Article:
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Osprey Tracking Update – 4th February 2016

Posted by on in Highland Perthshire
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It’s been business as usual over the past week for FR3, who shows no inclination to travel beyond the immediate vicinity of Bulok (The red points and orange lines indicate new activity while the purple lines are historic data).

FR3's activity from 29th January-3rd February 2016 ©Scottish Wildlife Trust

FR3’s activity from 29th January-3rd February 2016 ©Scottish Wildlife Trust

My internet searches up till now had failed to provide me with much information about Bulok, except that it is a small town in the Brikama Division of south-western Gambia.

However this morning I came across this video on YouTube, relating to an agricultural and environmental development project that Bulok has apparently benefited from.

The “Participatory Integrated Watershed Management Project” (or PIWAMP for short), ran initially from 2005-2010 (later extended to 2014) and was funded by the Government of the Gambia, the Nigeria Trust Fund and the International Fund for Agricultural Development (IFAD). The project’s aims were to address the challenges of low agricultural productivity and environmental degradation such as: loss of soils through wind and water erosion, declining soil fertility, loss of vegetation cover and increasing vulnerability to drought. By developing community watershed management plans in collaboration with villages, they hoped to increase the income of poor rural communities whilst ensuring better management and development of the natural resources.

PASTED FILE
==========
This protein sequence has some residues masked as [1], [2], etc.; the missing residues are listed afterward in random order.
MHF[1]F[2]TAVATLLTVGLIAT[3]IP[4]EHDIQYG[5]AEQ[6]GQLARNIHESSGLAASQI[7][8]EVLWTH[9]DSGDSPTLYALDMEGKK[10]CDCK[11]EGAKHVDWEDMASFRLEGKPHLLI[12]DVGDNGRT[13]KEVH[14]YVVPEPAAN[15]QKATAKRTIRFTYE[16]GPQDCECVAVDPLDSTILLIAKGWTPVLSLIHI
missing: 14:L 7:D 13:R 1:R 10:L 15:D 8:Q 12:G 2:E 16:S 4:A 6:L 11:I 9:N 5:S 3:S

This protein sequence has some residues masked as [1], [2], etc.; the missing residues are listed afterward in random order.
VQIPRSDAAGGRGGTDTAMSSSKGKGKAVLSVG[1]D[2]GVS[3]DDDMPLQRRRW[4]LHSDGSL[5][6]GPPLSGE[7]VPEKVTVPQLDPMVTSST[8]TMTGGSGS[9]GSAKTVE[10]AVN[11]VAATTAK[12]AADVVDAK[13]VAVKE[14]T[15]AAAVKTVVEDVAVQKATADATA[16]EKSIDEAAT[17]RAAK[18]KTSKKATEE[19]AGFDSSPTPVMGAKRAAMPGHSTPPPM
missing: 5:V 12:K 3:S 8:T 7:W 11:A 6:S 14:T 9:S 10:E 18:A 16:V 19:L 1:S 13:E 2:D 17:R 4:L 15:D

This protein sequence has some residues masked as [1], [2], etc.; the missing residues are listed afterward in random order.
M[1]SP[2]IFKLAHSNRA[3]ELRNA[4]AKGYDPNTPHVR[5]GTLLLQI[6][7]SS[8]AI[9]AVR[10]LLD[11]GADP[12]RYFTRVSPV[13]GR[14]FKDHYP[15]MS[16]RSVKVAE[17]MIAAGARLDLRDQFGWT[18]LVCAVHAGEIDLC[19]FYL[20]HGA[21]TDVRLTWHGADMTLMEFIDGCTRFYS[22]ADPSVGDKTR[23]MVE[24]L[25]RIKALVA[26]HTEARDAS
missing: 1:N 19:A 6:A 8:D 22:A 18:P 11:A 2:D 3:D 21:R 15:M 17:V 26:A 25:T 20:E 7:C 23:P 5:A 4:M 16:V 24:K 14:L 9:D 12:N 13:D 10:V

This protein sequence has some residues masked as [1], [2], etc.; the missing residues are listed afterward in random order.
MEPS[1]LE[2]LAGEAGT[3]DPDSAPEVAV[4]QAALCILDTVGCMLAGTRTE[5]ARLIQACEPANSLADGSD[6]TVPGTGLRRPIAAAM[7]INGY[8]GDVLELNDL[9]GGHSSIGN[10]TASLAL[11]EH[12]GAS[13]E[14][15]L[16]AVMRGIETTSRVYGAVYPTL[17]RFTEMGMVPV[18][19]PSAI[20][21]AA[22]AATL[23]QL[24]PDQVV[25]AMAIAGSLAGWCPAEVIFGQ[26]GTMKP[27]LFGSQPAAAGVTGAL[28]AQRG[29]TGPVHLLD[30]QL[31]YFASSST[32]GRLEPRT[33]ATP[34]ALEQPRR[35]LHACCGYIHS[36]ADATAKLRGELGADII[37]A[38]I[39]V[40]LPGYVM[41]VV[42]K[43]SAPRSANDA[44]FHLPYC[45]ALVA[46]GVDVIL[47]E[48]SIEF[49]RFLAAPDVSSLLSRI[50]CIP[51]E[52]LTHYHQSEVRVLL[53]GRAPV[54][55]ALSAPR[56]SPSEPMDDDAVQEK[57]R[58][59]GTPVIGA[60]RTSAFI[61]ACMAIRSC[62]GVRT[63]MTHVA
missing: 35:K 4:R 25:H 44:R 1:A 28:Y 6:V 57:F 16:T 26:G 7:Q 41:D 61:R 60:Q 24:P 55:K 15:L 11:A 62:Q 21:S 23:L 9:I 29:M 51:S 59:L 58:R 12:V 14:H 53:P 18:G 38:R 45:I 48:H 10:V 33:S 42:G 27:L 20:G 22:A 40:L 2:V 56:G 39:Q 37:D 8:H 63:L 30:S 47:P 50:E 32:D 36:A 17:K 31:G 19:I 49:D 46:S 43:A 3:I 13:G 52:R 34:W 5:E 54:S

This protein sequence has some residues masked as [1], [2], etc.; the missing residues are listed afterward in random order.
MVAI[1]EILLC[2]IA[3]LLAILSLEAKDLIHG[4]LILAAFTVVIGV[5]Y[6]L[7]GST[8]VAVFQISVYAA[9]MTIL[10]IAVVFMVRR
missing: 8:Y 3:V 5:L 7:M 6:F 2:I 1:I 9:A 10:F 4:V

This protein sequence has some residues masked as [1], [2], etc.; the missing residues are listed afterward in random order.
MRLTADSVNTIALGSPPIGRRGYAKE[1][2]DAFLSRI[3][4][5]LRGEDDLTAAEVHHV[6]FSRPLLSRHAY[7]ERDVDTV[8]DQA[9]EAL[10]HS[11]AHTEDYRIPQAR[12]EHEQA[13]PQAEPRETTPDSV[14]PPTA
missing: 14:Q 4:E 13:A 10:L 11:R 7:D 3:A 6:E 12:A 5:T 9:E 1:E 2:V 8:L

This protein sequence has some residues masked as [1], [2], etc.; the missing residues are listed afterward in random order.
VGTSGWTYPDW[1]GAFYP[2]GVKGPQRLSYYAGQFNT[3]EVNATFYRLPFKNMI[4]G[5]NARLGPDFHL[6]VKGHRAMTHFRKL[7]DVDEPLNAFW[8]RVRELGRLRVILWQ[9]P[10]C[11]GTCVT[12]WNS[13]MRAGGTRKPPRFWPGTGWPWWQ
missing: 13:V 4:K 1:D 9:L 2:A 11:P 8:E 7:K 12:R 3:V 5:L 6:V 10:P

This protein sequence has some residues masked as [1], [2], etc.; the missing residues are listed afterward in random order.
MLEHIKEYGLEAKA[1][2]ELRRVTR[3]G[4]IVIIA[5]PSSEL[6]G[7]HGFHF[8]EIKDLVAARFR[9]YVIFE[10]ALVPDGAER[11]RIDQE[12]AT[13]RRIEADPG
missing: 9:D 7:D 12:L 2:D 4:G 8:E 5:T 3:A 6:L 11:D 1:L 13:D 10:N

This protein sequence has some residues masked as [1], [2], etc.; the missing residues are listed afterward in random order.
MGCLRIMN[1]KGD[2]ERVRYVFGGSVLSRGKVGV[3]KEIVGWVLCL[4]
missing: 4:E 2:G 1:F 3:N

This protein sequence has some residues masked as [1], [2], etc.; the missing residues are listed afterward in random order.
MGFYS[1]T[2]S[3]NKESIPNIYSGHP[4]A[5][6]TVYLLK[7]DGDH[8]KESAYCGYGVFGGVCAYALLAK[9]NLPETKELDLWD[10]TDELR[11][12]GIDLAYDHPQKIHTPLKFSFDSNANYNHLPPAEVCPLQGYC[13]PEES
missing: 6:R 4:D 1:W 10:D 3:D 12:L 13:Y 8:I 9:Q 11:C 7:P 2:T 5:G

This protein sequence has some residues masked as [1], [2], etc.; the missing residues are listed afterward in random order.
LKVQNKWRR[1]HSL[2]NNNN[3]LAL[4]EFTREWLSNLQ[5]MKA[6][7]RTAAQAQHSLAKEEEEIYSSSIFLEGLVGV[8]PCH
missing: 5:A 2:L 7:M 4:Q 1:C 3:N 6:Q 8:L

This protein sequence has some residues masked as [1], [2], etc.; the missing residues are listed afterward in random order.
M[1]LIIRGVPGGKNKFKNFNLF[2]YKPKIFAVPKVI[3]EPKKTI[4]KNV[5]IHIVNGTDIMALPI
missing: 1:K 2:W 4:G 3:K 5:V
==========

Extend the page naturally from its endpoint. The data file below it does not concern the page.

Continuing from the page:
The video shows a drainage dyke in Bulok, created by PIWAMP to divert water away from the village and into a tributary of the Gambia river. Prior to the construction of the dyke a road which runs through the village was being badly eroded, villagers homes undercut and adjacent land routinely flooded.


As much as I would like to be able to give you some positive news about FR4 unfortunately I can’t. We have received no data now for over a month and realistically this isn’t likely to change. Tim Mackrill from the Rutland Osprey Project was kind enough to put us in touch with a ranger contact of his who works in Senegal. The remoteness of FR4’s last location makes mounting a search difficult, but they have said they will do what they can and let us know if they have any information.

We will let you know if and when there is anything to report, good or bad.



Original author: jonathan
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